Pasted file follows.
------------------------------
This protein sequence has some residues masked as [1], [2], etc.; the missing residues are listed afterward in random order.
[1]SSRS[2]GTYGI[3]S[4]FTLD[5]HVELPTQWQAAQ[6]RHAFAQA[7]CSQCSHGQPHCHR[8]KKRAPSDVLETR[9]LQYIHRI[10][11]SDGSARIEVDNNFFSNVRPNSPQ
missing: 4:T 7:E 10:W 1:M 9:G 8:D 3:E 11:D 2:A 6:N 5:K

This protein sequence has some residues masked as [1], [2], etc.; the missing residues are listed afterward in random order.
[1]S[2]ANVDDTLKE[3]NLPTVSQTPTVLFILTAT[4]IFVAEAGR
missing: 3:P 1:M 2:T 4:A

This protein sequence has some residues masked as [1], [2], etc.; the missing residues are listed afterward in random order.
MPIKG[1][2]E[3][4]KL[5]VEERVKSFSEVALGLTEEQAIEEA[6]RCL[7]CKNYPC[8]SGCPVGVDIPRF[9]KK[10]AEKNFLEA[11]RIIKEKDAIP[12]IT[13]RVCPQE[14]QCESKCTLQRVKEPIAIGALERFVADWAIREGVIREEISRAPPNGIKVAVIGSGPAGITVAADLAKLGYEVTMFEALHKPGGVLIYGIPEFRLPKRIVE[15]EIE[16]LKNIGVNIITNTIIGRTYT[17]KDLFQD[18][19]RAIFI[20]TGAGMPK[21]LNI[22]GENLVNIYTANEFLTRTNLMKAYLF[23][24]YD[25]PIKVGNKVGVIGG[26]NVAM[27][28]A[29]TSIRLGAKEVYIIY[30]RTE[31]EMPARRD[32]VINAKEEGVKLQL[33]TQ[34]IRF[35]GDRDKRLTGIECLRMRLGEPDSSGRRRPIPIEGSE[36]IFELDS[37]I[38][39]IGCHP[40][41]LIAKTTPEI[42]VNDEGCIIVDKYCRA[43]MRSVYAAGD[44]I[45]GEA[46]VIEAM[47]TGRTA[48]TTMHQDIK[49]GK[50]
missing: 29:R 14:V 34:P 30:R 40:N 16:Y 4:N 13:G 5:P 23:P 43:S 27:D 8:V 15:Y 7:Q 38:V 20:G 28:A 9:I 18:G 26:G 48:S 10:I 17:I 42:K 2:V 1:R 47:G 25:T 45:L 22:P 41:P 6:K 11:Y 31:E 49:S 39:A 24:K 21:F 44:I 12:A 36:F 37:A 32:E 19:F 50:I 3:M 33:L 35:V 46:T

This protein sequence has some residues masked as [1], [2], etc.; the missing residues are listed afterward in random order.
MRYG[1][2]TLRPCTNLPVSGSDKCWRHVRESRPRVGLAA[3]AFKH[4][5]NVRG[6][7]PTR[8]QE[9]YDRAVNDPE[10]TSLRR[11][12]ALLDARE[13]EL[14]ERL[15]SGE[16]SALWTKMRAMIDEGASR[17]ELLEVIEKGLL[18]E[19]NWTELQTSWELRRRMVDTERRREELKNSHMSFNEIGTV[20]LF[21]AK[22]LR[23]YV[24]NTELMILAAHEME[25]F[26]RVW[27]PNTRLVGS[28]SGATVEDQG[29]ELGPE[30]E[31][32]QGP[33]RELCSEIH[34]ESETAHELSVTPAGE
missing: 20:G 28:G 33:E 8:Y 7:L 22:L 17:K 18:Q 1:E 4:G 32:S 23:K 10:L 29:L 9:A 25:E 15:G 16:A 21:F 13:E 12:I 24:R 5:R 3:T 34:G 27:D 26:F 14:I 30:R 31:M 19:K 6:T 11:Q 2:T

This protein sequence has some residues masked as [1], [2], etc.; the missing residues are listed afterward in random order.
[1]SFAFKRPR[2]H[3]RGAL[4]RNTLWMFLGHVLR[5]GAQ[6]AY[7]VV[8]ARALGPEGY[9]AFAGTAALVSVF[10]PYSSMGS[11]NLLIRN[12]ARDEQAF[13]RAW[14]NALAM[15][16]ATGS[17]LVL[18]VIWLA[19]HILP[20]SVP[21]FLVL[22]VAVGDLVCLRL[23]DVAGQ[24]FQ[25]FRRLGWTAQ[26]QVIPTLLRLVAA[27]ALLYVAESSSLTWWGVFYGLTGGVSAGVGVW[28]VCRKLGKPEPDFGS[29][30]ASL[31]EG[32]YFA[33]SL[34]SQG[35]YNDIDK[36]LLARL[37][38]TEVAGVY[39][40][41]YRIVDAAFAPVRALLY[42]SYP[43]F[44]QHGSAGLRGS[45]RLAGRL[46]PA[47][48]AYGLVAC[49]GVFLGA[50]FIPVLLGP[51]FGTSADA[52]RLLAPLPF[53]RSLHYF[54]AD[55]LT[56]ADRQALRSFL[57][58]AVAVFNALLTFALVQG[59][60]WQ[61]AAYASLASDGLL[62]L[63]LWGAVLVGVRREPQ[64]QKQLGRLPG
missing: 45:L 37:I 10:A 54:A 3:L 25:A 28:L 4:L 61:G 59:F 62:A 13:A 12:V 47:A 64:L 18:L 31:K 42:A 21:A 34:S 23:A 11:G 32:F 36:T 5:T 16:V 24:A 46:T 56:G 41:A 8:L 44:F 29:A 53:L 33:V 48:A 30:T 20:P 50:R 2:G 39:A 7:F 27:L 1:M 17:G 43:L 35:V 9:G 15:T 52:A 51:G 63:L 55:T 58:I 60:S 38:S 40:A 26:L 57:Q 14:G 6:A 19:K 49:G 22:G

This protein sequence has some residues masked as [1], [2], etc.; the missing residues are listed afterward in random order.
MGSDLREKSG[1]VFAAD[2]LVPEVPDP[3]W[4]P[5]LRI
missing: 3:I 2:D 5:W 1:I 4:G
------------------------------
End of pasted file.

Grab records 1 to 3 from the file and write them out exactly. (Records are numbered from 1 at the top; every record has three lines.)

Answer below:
This protein sequence has some residues masked as [1], [2], etc.; the missing residues are listed afterward in random order.
[1]SSRS[2]GTYGI[3]S[4]FTLD[5]HVELPTQWQAAQ[6]RHAFAQA[7]CSQCSHGQPHCHR[8]KKRAPSDVLETR[9]LQYIHRI[10][11]SDGSARIEVDNNFFSNVRPNSPQ
missing: 4:T 7:E 10:W 1:M 9:G 8:D 3:E 11:D 2:A 6:N 5:K

This protein sequence has some residues masked as [1], [2], etc.; the missing residues are listed afterward in random order.
[1]S[2]ANVDDTLKE[3]NLPTVSQTPTVLFILTAT[4]IFVAEAGR
missing: 3:P 1:M 2:T 4:A

This protein sequence has some residues masked as [1], [2], etc.; the missing residues are listed afterward in random order.
MPIKG[1][2]E[3][4]KL[5]VEERVKSFSEVALGLTEEQAIEEA[6]RCL[7]CKNYPC[8]SGCPVGVDIPRF[9]KK[10]AEKNFLEA[11]RIIKEKDAIP[12]IT[13]RVCPQE[14]QCESKCTLQRVKEPIAIGALERFVADWAIREGVIREEISRAPPNGIKVAVIGSGPAGITVAADLAKLGYEVTMFEALHKPGGVLIYGIPEFRLPKRIVE[15]EIE[16]LKNIGVNIITNTIIGRTYT[17]KDLFQD[18][19]RAIFI[20]TGAGMPK[21]LNI[22]GENLVNIYTANEFLTRTNLMKAYLF[23][24]YD[25]PIKVGNKVGVIGG[26]NVAM[27][28]A[29]TSIRLGAKEVYIIY[30]RTE[31]EMPARRD[32]VINAKEEGVKLQL[33]TQ[34]IRF[35]GDRDKRLTGIECLRMRLGEPDSSGRRRPIPIEGSE[36]IFELDS[37]I[38][39]IGCHP[40][41]LIAKTTPEI[42]VNDEGCIIVDKYCRA[43]MRSVYAAGD[44]I[45]GEA[46]VIEAM[47]TGRTA[48]TTMHQDIK[49]GK[50]
missing: 29:R 14:V 34:P 30:R 40:N 16:Y 4:N 13:G 5:P 23:P 43:S 27:D 8:V 15:Y 7:Q 38:V 20:G 28:A 9:I 18:G 26:G 48:S 10:I 17:I 42:K 2:V 1:R 47:G 25:T 45:L 22:P 41:P 6:K 11:Y 31:E 49:S 39:A 24:K 21:F 44:I 12:A 36:F 37:A 32:E 19:F 50:I 3:M 33:L 35:V 46:T